‘Accused’ – Tracie’s Story
Earlier in the week the BBC screened the first episode of a new series by Jimmy McGovern, The Accused. Needless to say with the great man at the helm this was never going to be anything other than a triumph, something that Fergal Kinney confirms for us below.
Jimmy McGovern as a writer is a phenomena all too rare in Britain, and arguably a remnant of an age in which the media were much more supportive of non-university educated writers. Cutting his teeth as a writer for ”ËBrookside‘ before spawning the fiercely intelligent ”ËCracker’ in the nineties, Jimmy McGovern is one of the undeniable heroes of British drama. As with the best of McGovern’s work, if there isn’t a great story, there isn’t a script ”â and that’s why the big name actors keep coming. ”ËThe Street’ brought names as big as Bob Hoskins and Jim Broadbent to a modestly budgeted BBC drama; and tonight’s first episode of the second series boasts Sean Bean and Stephen Graham from the word go.
Each episode begins with a character entering a courtroom to begin their trial, and throughout the episode the reasons how and why are revealed through flashbacks. Tonight is the turn of Sharpe star Sean Bean as Tracie, the vivacious feminine alter ego of the insufferably bored Simon, a Mancunian teacher searching for an escape from the strife of trying to bring alive Tennyson to teenagers. Tracie finds herself in a taxi home with Tony ”â one of the loutish stags who had that night inflicted a ritual abuse at her. Tony, played impeccably by Stephen Graham, begins a romance of sorts with Tracie; becoming increasingly dependent on her yet increasingly desperate to maintain the facade of normality that is his everyday married life. From the vulnerability of Simon to find love and Tony’s fear of his mask of normality slipping, tragedy breeds, and Tracie finds herself implicated in a serious crime.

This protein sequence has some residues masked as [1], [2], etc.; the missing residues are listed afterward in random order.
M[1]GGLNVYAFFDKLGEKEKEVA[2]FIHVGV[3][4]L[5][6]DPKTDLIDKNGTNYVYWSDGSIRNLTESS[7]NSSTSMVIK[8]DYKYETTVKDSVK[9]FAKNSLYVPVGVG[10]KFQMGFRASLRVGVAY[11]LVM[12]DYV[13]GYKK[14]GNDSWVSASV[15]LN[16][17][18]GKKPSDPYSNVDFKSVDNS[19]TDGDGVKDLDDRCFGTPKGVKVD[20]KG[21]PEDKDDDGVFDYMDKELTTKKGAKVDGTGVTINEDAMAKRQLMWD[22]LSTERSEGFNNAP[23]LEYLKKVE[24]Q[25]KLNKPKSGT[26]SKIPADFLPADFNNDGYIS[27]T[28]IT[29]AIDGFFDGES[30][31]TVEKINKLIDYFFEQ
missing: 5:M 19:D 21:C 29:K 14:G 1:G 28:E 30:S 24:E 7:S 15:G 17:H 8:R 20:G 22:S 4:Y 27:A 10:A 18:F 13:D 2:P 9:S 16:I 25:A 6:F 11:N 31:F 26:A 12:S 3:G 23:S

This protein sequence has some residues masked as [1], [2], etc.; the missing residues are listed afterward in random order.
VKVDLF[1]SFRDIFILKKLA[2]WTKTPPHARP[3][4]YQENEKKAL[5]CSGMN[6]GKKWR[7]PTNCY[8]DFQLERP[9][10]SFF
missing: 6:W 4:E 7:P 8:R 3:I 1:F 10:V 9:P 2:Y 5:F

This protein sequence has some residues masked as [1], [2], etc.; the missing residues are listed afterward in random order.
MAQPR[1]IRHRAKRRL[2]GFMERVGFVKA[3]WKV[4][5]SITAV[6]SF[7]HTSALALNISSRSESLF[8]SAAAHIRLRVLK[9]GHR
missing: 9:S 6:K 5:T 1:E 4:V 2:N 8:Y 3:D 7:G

Co-written with fellow ex-Brookside writer Shaun Duggan (famed for writing the historic lesbian kiss and being one time confidante to Morrissey) ”ËAccused’ features all the gritty hallmarks of McGovern’s previous work; the dialogue is perfectly crafted with touches of humour cutting through the bleakness of the situation, such as the scene where Tracie totters into a make-up shop stating her intention to ”Ëlook like Cheryl Cole’. McGovern has a unique ability to peer into the darkest crevices of the human psyche, and few are more adept at bringing to life this darkness than Stephen Graham, whose portrayal of Tony is understated and haunting. Sean Bean gives a nuanced and delicate performance as Tracie/Simon, something that far exceeds his previous blockbuster flirtations. The ineptitudes of the British judicial system are explored through the intimidation and growing sense of despair of the court room, and the figures in the dock become victims to champion in their own right like the victims in McGovern’s previous dramas on the Liverpool Dockers dispute and the Hillsborough disaster. As with ”ËThe Street’, the situations and dilemmas of the characters are so achingly real that ”ËAccused’ becomes an incredibly physically affecting hour of television, and is a triumph for British writing and the BBC itself.
This episode of ”ËAccused’ is available on BBC iPlayer (http://www.bbc.co.uk/iplayer/episode/p00wb9zz/Accused_Series_2_Tracies_Story/) and the next episode is on Tuesday 21st August on BBC1 at 9pm.
All words by Fergal Kinney. More writing by Fergal can be found here.